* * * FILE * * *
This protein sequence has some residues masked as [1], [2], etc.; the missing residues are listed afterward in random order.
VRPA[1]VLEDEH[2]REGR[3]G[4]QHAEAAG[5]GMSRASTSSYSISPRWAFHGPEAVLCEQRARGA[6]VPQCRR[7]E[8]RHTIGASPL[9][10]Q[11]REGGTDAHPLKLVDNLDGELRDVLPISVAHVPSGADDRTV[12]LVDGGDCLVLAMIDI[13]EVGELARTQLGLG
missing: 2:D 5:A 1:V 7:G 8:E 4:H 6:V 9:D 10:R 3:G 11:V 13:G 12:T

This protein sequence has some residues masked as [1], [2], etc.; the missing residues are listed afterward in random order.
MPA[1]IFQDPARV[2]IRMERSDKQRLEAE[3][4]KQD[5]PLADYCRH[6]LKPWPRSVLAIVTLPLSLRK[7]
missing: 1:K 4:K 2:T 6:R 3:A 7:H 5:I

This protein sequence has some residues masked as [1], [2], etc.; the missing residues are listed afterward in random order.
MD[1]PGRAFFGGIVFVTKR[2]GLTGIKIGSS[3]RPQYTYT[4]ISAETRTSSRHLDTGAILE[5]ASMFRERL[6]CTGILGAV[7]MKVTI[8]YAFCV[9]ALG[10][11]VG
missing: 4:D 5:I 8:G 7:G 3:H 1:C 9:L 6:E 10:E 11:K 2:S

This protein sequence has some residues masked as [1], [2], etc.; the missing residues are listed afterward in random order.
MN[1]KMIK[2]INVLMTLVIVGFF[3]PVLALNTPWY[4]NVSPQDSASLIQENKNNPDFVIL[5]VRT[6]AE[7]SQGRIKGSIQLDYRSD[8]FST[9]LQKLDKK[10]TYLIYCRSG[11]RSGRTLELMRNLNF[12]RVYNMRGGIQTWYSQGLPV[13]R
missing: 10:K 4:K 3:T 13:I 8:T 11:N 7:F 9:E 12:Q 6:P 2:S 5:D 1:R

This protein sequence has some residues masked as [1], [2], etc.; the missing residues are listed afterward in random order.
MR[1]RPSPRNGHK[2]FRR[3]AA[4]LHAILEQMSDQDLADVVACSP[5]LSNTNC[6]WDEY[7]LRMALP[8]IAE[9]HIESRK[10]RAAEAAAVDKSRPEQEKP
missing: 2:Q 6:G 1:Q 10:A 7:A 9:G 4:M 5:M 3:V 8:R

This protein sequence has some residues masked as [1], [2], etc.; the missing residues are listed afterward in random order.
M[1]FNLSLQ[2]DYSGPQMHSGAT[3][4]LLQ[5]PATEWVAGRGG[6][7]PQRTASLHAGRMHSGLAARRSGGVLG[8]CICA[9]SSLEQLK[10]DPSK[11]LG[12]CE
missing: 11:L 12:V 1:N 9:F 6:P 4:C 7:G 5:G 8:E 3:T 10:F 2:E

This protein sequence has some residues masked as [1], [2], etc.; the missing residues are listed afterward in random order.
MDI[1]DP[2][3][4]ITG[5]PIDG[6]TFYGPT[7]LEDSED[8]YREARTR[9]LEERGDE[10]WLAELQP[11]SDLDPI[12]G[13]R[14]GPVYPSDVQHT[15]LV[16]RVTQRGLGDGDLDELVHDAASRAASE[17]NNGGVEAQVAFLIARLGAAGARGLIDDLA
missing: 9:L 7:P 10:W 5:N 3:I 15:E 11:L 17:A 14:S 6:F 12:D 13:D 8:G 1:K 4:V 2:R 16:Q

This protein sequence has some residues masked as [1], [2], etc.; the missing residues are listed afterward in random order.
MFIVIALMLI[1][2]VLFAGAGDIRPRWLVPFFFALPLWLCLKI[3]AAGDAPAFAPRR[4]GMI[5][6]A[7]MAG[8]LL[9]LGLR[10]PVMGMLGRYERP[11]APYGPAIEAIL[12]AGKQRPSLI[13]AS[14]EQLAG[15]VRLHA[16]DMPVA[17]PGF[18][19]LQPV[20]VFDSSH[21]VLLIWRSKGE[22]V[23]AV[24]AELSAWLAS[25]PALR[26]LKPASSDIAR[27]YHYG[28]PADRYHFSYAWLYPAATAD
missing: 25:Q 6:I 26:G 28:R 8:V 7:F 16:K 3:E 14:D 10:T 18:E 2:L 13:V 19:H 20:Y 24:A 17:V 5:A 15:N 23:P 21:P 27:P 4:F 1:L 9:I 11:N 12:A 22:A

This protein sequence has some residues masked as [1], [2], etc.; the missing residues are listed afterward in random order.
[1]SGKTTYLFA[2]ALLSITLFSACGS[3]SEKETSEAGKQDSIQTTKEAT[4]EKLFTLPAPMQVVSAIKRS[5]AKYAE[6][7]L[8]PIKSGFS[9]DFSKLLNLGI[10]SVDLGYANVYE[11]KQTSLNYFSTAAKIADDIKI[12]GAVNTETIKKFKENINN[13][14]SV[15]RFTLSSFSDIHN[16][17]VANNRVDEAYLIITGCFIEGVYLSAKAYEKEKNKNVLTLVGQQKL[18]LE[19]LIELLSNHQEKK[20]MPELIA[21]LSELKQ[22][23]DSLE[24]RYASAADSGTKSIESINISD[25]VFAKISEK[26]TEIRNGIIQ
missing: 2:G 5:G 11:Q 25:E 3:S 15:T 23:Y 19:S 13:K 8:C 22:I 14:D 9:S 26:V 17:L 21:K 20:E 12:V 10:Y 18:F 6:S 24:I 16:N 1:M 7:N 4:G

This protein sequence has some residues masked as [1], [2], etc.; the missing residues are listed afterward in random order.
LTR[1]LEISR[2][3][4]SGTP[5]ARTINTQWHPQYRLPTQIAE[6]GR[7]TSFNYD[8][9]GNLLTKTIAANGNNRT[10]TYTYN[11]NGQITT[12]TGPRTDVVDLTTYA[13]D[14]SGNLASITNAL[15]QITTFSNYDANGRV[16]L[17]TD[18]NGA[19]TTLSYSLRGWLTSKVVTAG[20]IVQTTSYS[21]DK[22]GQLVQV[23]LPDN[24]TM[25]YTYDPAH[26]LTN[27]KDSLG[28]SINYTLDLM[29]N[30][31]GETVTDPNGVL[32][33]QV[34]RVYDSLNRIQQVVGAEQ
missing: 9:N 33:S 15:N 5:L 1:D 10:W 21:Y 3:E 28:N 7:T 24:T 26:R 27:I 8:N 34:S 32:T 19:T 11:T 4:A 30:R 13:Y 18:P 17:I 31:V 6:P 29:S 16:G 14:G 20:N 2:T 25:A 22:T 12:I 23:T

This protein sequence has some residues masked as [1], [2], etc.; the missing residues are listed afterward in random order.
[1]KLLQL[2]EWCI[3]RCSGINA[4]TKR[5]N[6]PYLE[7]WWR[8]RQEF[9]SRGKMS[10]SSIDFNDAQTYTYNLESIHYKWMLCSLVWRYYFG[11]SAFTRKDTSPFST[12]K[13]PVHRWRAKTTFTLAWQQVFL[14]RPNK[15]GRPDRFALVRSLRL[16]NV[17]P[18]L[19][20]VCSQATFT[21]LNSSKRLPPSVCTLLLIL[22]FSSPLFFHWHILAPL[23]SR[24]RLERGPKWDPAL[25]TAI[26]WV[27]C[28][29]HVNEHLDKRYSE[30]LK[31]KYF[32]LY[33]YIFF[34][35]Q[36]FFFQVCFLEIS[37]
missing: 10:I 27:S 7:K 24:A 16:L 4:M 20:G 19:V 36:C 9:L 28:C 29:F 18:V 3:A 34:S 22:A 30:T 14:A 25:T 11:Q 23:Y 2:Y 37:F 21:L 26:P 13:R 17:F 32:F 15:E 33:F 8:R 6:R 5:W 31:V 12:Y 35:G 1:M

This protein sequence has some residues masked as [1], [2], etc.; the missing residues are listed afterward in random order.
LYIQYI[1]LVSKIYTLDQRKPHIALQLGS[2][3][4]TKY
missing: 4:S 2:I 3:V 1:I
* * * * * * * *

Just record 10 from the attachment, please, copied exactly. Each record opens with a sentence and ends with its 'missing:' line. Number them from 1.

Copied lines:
This protein sequence has some residues masked as [1], [2], etc.; the missing residues are listed afterward in random order.
LTR[1]LEISR[2][3][4]SGTP[5]ARTINTQWHPQYRLPTQIAE[6]GR[7]TSFNYD[8][9]GNLLTKTIAANGNNRT[10]TYTYN[11]NGQITT[12]TGPRTDVVDLTTYA[13]D[14]SGNLASITNAL[15]QITTFSNYDANGRV[16]L[17]TD[18]NGA[19]TTLSYSLRGWLTSKVVTAG[20]IVQTTSYS[21]DK[22]GQLVQV[23]LPDN[24]TM[25]YTYDPAH[26]LTN[27]KDSLG[28]SINYTLDLM[29]N[30][31]GETVTDPNGVL[32][33]QV[34]RVYDSLNRIQQVVGAEQ
missing: 9:N 33:S 15:N 5:L 1:D 10:W 21:Y 3:E 28:N 7:T 24:T 26:R 27:I 8:N 34:S 32:T 19:T 11:T 4:A 30:R 13:Y 18:P 17:I 31:V 6:P 29:S 16:G 14:G 20:N 2:T 25:A 22:T 12:I 23:T